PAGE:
Home » Ruby programming

Hash > Operator in Ruby

Here, we are going to learn about the Hash > operator in Ruby programming language with examples.
Submitted by Hrithik Chandra Prasad, on February 16, 2020

In the last article, we have seen how we can carry out a comparison between two hash objects with the help of "==" operator? "==" method is a public instance method defined in Ruby’s library.

In this article, we will see the implementation of the ">" operator. The working is pretty clear with the help of its name. It is not as simple as it seems. We will figure it out in the content of this article. We will understand it with the help of syntaxes and demonstrating program codes.

Method description:

This method is a public instance method that is defined in Ruby's library especially for Hash class. This method works in a way that it carries out a comparison between two different hashes and returns a Boolean value. The method returns true when the second hash is a subset of first hash and returns false if it is not the subset of the first Hash instance. Being a subset simply means to have all those elements which are present in another Hash object.

Syntax:

    Hash > Hash_object -> true or false

Parameter(s) required:

This method does not require any argument.

Example 1:

=begin
  Ruby program to demonstrate > operator
=end	

hash1={"color"=>"Black","object"=>"phone","love"=>"mom","fruit"=>"Kiwi","vege"=>"potato","place"=>"null"}

hash2= {"color"=> "Black", "object"=>"phone", "love"=>"mom","fruit"=>"Kiwi","vege"=>"potato"}

if(hash1>hash2)
	puts "hash2 is a subset of hash1"
else
	puts "hash2 is not a subset of hash1"
end

Output

hash2 is a subset of hash1

Explanation:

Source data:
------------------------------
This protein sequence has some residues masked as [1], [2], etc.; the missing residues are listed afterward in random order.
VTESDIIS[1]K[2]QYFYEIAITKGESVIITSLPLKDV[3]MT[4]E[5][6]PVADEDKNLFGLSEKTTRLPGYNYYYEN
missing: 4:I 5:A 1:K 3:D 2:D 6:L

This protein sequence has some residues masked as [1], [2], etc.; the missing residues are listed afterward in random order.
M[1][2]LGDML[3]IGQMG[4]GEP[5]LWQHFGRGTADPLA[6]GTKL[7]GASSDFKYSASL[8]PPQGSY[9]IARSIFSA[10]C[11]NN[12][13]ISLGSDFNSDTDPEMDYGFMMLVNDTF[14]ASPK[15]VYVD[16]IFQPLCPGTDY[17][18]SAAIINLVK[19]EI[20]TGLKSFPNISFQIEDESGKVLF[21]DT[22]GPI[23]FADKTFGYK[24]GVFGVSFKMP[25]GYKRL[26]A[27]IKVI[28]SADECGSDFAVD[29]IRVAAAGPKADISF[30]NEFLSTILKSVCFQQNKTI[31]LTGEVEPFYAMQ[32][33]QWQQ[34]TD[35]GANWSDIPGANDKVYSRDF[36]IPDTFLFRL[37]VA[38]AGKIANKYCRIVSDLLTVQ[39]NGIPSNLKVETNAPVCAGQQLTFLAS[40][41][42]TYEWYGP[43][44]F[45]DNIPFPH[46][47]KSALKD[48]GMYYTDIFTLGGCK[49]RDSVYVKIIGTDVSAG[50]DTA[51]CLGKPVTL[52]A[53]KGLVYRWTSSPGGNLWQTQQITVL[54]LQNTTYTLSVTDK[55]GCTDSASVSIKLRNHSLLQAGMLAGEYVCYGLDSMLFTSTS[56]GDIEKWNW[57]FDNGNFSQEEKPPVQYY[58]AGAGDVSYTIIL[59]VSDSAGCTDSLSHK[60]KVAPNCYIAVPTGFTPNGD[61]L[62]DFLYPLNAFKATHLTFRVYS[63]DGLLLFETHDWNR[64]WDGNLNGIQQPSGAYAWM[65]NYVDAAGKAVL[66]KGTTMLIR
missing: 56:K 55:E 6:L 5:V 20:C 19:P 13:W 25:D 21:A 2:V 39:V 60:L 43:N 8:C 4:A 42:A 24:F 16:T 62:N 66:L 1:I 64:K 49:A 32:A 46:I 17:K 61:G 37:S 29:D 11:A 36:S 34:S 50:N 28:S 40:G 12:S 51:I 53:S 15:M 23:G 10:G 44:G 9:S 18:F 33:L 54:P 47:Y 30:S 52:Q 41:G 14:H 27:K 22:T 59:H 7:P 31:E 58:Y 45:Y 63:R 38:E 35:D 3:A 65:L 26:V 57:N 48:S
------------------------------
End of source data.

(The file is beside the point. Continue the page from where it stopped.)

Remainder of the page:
In the above code, you can simply observe that the method has returned true inside the if condition that is because the message is printed as "hash2 is the subset of  hash1". This happened because hash2 has all the elements which are present in hash1. This is the simple meaning of subset.

Example 2:

=begin
  Ruby program to demonstrate > operator
=end	

hash1= {"color"=> "Black", "object"=>"phone", "love"=>"mom","fruit"=>"Kiwi","vege"=>"potato"}

hash2={"color"=>"Black","object"=>"phone","love"=>"mom","fruit"=>"Kiwi","vege"=>"potato","place"=>"null"}

if(hash1>hash2)
	puts "hash2 is a subset of hash1"
else
	puts "hash2 is not a subset of hash1"
end

Output

hash2 is not a subset of hash1

Explanation:

In the above code, you can simply observe that the method has returned false inside the if condition that is because the message is printed as "hash2 is not a subset of hash1". This happened because hash2 is not having all the elements which are present in hash1. This is the simple meaning of subset.






Comments and Discussions

Ad: Are you a blogger? Join our Blogging forum.





Languages: » C » C++ » C++ STL » Java » Data Structure » C#.Net » Android » Kotlin » SQL
Web Technologies: » PHP » Python » JavaScript » CSS » Ajax » Node.js » Web programming/HTML
Solved programs: » C » C++ » DS » Java » C#
Aptitude que. & ans.: » C » C++ » Java » DBMS
Interview que. & ans.: » C » Embedded C » Java » SEO » HR
CS Subjects: » CS Basics » O.S. » Networks » DBMS » Embedded Systems » Cloud Computing
» Machine learning » CS Organizations » Linux » DOS
More: » Articles » Puzzles » News/Updates


© https://www.includehelp.com some rights reserved.